Experimental Brain Research

, Volume 133, Issue 4, pp 425–430

Interindividual variability of the modulatory effects of repetitive transcranial magnetic stimulation on cortical excitability

  • Fumiko Maeda
  • Julian P. Keenan
  • Jose M. Tormos
  • Helge Topka
  • Alvaro Pascual-Leone
Research Article

DOI: 10.1007/s002210000432

Cite this article as:
Maeda, F., Keenan, J., Tormos, J. et al. Exp Brain Res (2000) 133: 425. doi:10.1007/s002210000432

Abstract.

Repetitive transcranial magnetic stimulation (rTMS) appears to have effects on cortical excitability that extend beyond the train of rTMS itself. These effects may be inhibitory or facilitatory and appear to depend on the frequency, intensity, duration and intertrain interval of the rTMS. Many studies assume facilitatory effects of high-frequency rTMS and inhibitory effects of low-frequency rTMS. Nevertheless, the interindividual variability of this modulation of cortical excitability by rTMS has not been systematically investigated. In this study, we applied 240 pulses of rTMS at 90% of the subjects' motor threshold to their motor cortex at different frequencies (1, 10, 15 and 20 Hz) and examined the effects on motor evoked potentials (frequency tuning curve). Although the averaged group data showed a frequency-dependent increase in cortical excitability, each subject had a different pattern of frequency tuning curve, i.e. a different modulatory effect on cortical excitability at different rTMS frequencies. The interindividual variability of these modulatory effects was still high, though less so, when the number of rTMS pulses was increased to 1600. These findings illustrate the degree of variability of the rTMS effects in the human brain.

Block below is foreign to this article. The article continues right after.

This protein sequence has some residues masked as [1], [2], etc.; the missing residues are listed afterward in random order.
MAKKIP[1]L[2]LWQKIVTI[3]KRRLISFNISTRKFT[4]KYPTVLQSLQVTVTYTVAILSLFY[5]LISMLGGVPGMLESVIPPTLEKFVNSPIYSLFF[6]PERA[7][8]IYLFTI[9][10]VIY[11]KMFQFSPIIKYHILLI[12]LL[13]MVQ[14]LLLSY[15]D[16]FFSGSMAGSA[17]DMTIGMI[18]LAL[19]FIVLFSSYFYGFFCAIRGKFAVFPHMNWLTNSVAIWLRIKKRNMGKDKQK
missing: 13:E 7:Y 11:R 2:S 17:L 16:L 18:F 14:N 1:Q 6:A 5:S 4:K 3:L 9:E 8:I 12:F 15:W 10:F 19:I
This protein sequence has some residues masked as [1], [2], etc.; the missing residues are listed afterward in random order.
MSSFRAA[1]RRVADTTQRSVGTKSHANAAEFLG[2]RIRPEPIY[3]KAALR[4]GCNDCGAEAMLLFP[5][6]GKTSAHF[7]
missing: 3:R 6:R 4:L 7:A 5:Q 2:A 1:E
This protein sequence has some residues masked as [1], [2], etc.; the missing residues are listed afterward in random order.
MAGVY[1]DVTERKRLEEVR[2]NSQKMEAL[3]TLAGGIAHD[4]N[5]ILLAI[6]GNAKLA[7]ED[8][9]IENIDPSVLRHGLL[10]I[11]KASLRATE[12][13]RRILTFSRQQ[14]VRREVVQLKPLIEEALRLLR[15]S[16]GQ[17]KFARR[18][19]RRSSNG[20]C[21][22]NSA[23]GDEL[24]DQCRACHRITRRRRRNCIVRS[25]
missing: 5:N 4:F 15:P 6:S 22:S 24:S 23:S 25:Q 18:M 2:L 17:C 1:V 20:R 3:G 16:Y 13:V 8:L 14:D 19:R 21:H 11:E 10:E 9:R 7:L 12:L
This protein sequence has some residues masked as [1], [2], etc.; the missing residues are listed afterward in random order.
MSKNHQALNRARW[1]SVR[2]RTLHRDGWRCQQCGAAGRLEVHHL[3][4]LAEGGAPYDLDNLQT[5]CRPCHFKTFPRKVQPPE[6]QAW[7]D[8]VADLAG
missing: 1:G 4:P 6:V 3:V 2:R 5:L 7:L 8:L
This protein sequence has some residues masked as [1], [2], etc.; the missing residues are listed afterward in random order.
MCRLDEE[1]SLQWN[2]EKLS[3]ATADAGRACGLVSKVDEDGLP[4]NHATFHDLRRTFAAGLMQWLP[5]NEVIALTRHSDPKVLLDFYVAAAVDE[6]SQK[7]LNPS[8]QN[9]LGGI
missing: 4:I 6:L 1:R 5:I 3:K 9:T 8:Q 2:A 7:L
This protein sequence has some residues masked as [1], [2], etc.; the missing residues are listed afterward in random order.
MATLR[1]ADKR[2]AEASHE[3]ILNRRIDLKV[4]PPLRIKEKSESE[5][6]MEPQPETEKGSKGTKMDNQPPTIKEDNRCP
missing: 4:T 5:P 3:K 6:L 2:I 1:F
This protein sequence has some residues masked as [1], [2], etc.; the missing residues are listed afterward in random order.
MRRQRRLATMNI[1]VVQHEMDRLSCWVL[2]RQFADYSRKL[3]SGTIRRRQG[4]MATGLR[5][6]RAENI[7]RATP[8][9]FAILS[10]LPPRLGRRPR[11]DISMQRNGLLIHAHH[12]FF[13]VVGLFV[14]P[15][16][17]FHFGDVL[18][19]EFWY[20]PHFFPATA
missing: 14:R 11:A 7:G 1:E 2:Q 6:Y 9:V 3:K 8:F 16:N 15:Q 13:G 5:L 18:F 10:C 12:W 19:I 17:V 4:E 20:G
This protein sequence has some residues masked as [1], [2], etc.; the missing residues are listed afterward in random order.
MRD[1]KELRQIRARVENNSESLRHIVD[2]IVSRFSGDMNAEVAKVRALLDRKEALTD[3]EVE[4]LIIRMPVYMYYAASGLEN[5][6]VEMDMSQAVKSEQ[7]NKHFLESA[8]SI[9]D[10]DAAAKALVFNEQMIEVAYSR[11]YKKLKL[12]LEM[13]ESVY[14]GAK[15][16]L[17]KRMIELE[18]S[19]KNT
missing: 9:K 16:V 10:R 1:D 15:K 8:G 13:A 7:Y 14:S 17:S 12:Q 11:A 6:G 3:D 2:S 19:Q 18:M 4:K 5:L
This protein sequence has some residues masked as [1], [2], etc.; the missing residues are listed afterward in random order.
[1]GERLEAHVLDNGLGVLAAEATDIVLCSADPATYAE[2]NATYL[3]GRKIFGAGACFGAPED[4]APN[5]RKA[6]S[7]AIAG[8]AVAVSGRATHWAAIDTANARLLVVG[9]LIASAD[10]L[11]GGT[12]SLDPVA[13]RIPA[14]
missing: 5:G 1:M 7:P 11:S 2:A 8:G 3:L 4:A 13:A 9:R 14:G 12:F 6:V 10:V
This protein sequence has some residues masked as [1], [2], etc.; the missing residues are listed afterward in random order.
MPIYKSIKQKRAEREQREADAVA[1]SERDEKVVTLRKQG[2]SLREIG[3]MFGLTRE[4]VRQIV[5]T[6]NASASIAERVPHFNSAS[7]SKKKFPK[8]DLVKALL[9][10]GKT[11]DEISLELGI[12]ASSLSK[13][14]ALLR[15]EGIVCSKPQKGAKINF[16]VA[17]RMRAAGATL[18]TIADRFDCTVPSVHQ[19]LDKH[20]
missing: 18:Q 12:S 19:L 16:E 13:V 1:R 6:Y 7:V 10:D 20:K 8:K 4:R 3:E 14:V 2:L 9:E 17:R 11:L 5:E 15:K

Repetitive transcranial magnetic stimulation (rTMS) Train Frequency tuning curve Cortical excitability Neurophysiology 

Copyright information

© Springer-Verlag 2000

Authors and Affiliations

  • Fumiko Maeda
    • 1
  • Julian P. Keenan
    • 1
  • Jose M. Tormos
    • 3
  • Helge Topka
    • 4
  • Alvaro Pascual-Leone
    • 1
  1. 1.Laboratory for Magnetic Brain Stimulation, Department of Neurology, Beth Israel Deaconess Medical Center, Harvard Medical School, 330 Brookline Ave. KS452, Boston, MA 02215, USA
  2. 2.Department of Neuropsychiatry, Keio University School of Medicine, Tokyo, Japan
  3. 3.Institute for Bioengineering, Miguel Hernandez University, Alicante, Spain
  4. 4.Department of Neurology, University of Tübingen, Tübingen, Germany

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